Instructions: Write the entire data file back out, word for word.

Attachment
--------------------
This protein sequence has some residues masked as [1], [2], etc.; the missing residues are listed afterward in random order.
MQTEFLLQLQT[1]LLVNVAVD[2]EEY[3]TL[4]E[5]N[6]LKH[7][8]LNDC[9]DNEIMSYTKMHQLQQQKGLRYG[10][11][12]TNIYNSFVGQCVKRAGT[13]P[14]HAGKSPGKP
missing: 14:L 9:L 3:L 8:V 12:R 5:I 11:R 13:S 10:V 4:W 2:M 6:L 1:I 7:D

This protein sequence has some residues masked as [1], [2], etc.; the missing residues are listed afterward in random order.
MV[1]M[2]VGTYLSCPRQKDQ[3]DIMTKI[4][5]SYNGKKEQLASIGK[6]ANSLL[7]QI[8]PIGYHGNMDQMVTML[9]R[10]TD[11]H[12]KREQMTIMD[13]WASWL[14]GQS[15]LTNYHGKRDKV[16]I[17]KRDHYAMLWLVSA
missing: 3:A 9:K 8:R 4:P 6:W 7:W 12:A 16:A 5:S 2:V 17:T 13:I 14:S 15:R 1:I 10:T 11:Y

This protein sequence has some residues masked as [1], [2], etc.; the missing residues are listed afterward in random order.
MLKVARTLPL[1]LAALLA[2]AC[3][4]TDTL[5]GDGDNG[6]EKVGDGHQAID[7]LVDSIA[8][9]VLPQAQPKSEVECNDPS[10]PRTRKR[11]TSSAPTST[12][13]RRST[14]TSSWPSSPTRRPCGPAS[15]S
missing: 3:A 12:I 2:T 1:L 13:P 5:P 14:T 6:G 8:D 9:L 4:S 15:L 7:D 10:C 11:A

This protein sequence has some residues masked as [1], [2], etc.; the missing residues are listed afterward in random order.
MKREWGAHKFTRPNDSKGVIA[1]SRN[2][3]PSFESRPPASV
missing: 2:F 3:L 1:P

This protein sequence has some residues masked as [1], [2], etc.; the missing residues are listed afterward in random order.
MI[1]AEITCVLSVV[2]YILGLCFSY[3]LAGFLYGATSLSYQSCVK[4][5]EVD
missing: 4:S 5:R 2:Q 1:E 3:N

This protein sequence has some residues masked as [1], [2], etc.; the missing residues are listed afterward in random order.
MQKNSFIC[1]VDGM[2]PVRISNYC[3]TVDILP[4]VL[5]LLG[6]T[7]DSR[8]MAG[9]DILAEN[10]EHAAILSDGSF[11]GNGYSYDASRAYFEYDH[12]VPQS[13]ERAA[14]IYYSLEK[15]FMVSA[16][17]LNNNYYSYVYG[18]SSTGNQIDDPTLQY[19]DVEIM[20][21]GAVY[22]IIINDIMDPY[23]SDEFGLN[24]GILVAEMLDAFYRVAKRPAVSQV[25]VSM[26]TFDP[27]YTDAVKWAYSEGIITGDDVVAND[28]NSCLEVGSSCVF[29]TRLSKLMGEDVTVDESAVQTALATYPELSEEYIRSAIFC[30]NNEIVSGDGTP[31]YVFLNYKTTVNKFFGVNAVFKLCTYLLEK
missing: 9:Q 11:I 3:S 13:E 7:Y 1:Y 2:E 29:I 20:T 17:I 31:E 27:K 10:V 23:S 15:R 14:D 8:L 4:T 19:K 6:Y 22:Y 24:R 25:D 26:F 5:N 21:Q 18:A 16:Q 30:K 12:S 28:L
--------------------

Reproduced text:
This protein sequence has some residues masked as [1], [2], etc.; the missing residues are listed afterward in random order.
MQTEFLLQLQT[1]LLVNVAVD[2]EEY[3]TL[4]E[5]N[6]LKH[7][8]LNDC[9]DNEIMSYTKMHQLQQQKGLRYG[10][11][12]TNIYNSFVGQCVKRAGT[13]P[14]HAGKSPGKP
missing: 14:L 9:L 3:L 8:V 12:R 5:I 11:R 13:S 10:V 4:W 2:M 6:L 1:I 7:D

This protein sequence has some residues masked as [1], [2], etc.; the missing residues are listed afterward in random order.
MV[1]M[2]VGTYLSCPRQKDQ[3]DIMTKI[4][5]SYNGKKEQLASIGK[6]ANSLL[7]QI[8]PIGYHGNMDQMVTML[9]R[10]TD[11]H[12]KREQMTIMD[13]WASWL[14]GQS[15]LTNYHGKRDKV[16]I[17]KRDHYAMLWLVSA
missing: 3:A 9:K 8:R 4:P 6:W 7:W 12:A 16:A 5:S 2:V 17:T 13:I 14:S 15:R 1:I 10:T 11:Y

This protein sequence has some residues masked as [1], [2], etc.; the missing residues are listed afterward in random order.
MLKVARTLPL[1]LAALLA[2]AC[3][4]TDTL[5]GDGDNG[6]EKVGDGHQAID[7]LVDSIA[8][9]VLPQAQPKSEVECNDPS[10]PRTRKR[11]TSSAPTST[12][13]RRST[14]TSSWPSSPTRRPCGPAS[15]S
missing: 3:A 12:I 2:T 1:L 13:P 5:P 14:T 6:G 8:D 9:L 4:S 15:L 7:D 10:C 11:A

This protein sequence has some residues masked as [1], [2], etc.; the missing residues are listed afterward in random order.
MKREWGAHKFTRPNDSKGVIA[1]SRN[2][3]PSFESRPPASV
missing: 2:F 3:L 1:P

This protein sequence has some residues masked as [1], [2], etc.; the missing residues are listed afterward in random order.
MI[1]AEITCVLSVV[2]YILGLCFSY[3]LAGFLYGATSLSYQSCVK[4][5]EVD
missing: 4:S 5:R 2:Q 1:E 3:N

This protein sequence has some residues masked as [1], [2], etc.; the missing residues are listed afterward in random order.
MQKNSFIC[1]VDGM[2]PVRISNYC[3]TVDILP[4]VL[5]LLG[6]T[7]DSR[8]MAG[9]DILAEN[10]EHAAILSDGSF[11]GNGYSYDASRAYFEYDH[12]VPQS[13]ERAA[14]IYYSLEK[15]FMVSA[16][17]LNNNYYSYVYG[18]SSTGNQIDDPTLQY[19]DVEIM[20][21]GAVY[22]IIINDIMDPY[23]SDEFGLN[24]GILVAEMLDAFYRVAKRPAVSQV[25]VSM[26]TFDP[27]YTDAVKWAYSEGIITGDDVVAND[28]NSCLEVGSSCVF[29]TRLSKLMGEDVTVDESAVQTALATYPELSEEYIRSAIFC[30]NNEIVSGDGTP[31]YVFLNYKTTVNKFFGVNAVFKLCTYLLEK
missing: 9:Q 11:I 3:S 13:E 7:Y 1:Y 2:E 29:I 20:T 17:I 31:E 27:K 10:V 23:S 15:R 14:D 8:L 4:T 19:K 6:Y 22:Y 24:R 25:D 26:F 5:N 21:Q 18:A 16:Q 30:K 12:S 28:L